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Hail, Caesar!, the latest comic satire from Joel and Ethan Coen, is one of those films that has so much that is right with it, plus a bit more that is brilliant, that it makes it all the more disappointing that it doesn’t quite come together.
The basic premise has as its center piece one Eddie Mannix (Josh Brolin), head of production at the fictional Hollywood studio Capital Pictures (the same studio that the Brothers used in Barton Fink). Over the course of one or two days, he has a difficult decision to make: should he remain at Capitol where he’s constantly having to put out fires both large and small and is constantly confronted by the insane antics of his stars, or will he take a position as head of Lockheed, a safe position with a guaranteed future (this is the 1950’s after all, and TV is more than making its presence known), fewer hours and less stress on the nerves?
Well, so far so good.
The movie has a myriad of subplots involving such characters as an Esther Williams type star who is pregnant out of wedlock (Scarlett Johansson); a Gene Kelly like dancer doing an On the Town type dance number (Channing Tatum); an overly polite and humble Audie Murphy like star of B westerns who the studio wants to promote to A movies of the drawing room kind (Alden Ehrenreich) being directed by a George Cukor type director (Ralph Fiennes); a Robert Taylor/Charlton Heston type movie star starring in a wide-screen epic of the Ben Hur and The Robe kind (George Clooney); and perhaps most delirious of all, twin sisters, Hedda Hopper like gossip columnists who hate each other and vie for Mannix’s attention (and who, though both are played brilliantly by a single Tilda Swinton, the characters on screen never have any trouble telling the two apart).
If nothing else, it’s a sublimely cast movie with choices that one could at times call witty.
And this is where so much of the genius resides, from the Busby Berkley like water ballet that puts the originals to shame (mainly due to the use of some marvelous CGI effects); to a Gene Kelly/On the Town dance number that could easily have been one the great dancer created himself, with beautiful choreography and an extraordinarily charming moment as sailors dance on tables as a bartender pulls table cloths out from under them; to a fun, spot on satire of Biblical epics that became popular when Cinerama and 70mm took over theaters.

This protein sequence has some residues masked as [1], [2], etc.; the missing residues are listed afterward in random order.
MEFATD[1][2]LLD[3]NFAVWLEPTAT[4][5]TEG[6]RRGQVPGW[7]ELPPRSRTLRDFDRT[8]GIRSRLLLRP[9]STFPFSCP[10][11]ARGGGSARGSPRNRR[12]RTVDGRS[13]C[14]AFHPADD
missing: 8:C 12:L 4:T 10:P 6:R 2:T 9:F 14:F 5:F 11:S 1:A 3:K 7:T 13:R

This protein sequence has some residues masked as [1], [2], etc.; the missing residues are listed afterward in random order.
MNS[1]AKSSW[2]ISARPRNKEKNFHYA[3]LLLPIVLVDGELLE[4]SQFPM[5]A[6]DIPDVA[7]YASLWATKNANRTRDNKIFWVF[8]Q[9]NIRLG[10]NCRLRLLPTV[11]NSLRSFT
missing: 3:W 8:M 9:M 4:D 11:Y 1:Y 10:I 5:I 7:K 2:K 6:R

However the biggest surprise is Ehrenreich as the Audie Murphy look alike. The previews suggested this character was going to be ridiculed ruthlessly. But, no. Ehrenreich gives the character such down home, egoless charm you can see why someone would want to put him movies. He has great chemistry with one of those blind dates arranged by the studio for publicity reasons (Veronica Osorio as Carlotta Valdez, a Carmen Miranda type star) and there’s a rapturous moment when the two are at the premiere of his latest film and he’s so insecure as to whether the audience is going to like it. But they do and you can see the joy in his face as he relaxes and joins in the laughter.
The movie is also filled with a ton of in jokes, like Capitol Pictures and Barton Fink; Carlotta Valdez being the name of the person Jimmy Stewart was hired to follow in Vertigo; and two stories that haunted Clark Gable, a baby out of wedlock and the legend as to how he got ahead in Hollywood.
This is the least effective part of the plot and for me, the reason why the film feels like it never quite comes together, but seems a bit all over the place. There are a couple of reasons for this. The first is that this is one plot turn of the movie that doesn’t seem to be based on something that really happened (it may have, I suppose, but I don’t know of it and I’ve yet to see anyone else suggest what it is based on). It just feels like it doesn’t belong.
In addition, everybody claims that the actor going missing is a catastrophe and that he has to be found or Armageddon will descend upon them. I mean, they say it, but their actions never really remotely correspond to the talk. No one really does all that much about it considering the emergency everyone claims it to be.
Also, Hail, Caesar! is supposed to be Mannix’s story, not Whitlock’s. But this subplot takes up so much time in the film and when all is said and done, Mannix has so little to with it (he doesn’t even really resolve the issue, it just sort of plays itself out), that it throws the whole movie off balance.
With Michael Gambon as the narrator; Francis McDormand as an editor; Jonah Hill as someone the studio pays to be the fall guy for various scandals; and a bunch of familiar faces as the Communists (ironically enough here, Alex Karpovsky is the stand out as a photographer who has no lines).